Large ocean waves can travel through sea ice for hundreds of kilometres before their oscillations are finally dampened, scientists have shown.
The up and down motion can fracture the ice, potentially aiding its break-up and melting, the researchers told Nature magazine.
They say storm swells may have a much bigger influence on the extent of polar sea ice than previously recognised.
The New Zealand-led team ran its experiments off Antarctica.
They placed sensors at various distances from the edge of the pack ice, and then recorded what happened when bad weather whipped up the ocean surface.
For smaller waves, less than 3m in height, the bobbing induced in the floes quickly decayed. But for waves over 3m, the disturbance sent propagating through the pack ice was sustained for up to 350km.
"At the ice edge, it's quite noisy," explained study lead author Alison Kohout, from New Zealand's National Institute of Water and Atmospheric Research in Christchurch.
"You have lots of waves coming from all directions with a full spectrum of frequencies. But as the waves move into the ice, this all gets cleaned up to produce one beautiful, smooth wave of constant frequency," she told BBC News.
"The ice floes bend with the waves, and over time you can imagine that this creates fatigue and eventually the ice will fracture. Interestingly, the fractures tend to be perpendicular to the direction of the waves, and to be of even widths."
Computer modellers have been trying to simulate the recent trends in polar sea ice - without a great deal of success.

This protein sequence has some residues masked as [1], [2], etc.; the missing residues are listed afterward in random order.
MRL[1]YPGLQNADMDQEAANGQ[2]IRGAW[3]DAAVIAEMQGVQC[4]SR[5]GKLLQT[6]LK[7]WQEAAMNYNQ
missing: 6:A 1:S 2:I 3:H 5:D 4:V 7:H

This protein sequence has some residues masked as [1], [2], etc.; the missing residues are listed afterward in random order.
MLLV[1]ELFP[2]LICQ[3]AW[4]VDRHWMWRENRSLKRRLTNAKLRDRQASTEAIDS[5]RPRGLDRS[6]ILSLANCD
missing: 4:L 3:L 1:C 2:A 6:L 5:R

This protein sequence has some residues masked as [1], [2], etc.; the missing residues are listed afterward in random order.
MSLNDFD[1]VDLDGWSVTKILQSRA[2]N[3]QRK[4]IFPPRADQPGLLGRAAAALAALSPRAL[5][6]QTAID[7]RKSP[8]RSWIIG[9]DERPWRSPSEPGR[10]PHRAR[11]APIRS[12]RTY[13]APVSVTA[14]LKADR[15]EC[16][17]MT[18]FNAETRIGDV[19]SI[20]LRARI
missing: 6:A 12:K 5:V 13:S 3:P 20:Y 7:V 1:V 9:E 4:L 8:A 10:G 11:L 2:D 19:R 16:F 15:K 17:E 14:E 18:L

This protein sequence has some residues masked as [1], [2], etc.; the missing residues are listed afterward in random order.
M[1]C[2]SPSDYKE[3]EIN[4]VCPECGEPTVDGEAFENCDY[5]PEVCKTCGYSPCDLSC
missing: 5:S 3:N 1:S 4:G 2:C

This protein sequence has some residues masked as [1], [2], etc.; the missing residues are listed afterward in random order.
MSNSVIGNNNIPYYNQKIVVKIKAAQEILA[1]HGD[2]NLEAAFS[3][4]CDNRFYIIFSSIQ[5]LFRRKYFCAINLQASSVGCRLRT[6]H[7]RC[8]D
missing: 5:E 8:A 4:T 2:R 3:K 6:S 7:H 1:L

They have failed to capture both the very rapid decline in summer ice cover in the Arctic and the small, but nonetheless significant, growth in winter ice in the Antarctic.
Dr Kohout and colleagues say their experiments offer some clues - certainly in the south.
When they compared observed Antarctic marine-ice edge positions from 1997 to 2009 with likely wave heights generated by the weather during that period, they found a strong link.
For example, where storminess was increased, in regions like the Amundsen-Bellingshausen Sea, ice extent was curtailed.
In contrast, where wave heights were smaller, such as in the Western Ross Sea, marine ice was seen to expand.
One very noticeable aspect of the recent growth in Antarctic winter sea ice has been its high regional variability.
The team says that if models take more account of wave heights then they may better capture some of this behaviour.
The group did try to look for a similar relationship in storminess and ice extent in the Arctic but found there to be insufficient data to draw any firm conclusions.
The geography at the poles is quite different. The Arctic is in large part an ocean enclosed by land, whereas the Antarctic is a land mass totally surrounded by ocean. Many of the ice behaviours and responses are different as a result.
"I think what's interesting for us in the Arctic is that the 'fetch' is increasing - the distance from the shores to the ice edge is increasing," commented Prof Julienne Stroeve from University College London and the US National Snow and Ice Data Center.
"That would allow the wind to work more on the ocean to produce larger waves that can then propagate further into the ice pack.
"[Another recent paper has already suggested] that wave heights are going to change with increasing distance from the ice edge to the land, and that could have more of an impact on ice break-up."
Jonathan.Amos-INTERNET@bbc.co.uk and follow me on Twitter: @BBCAmos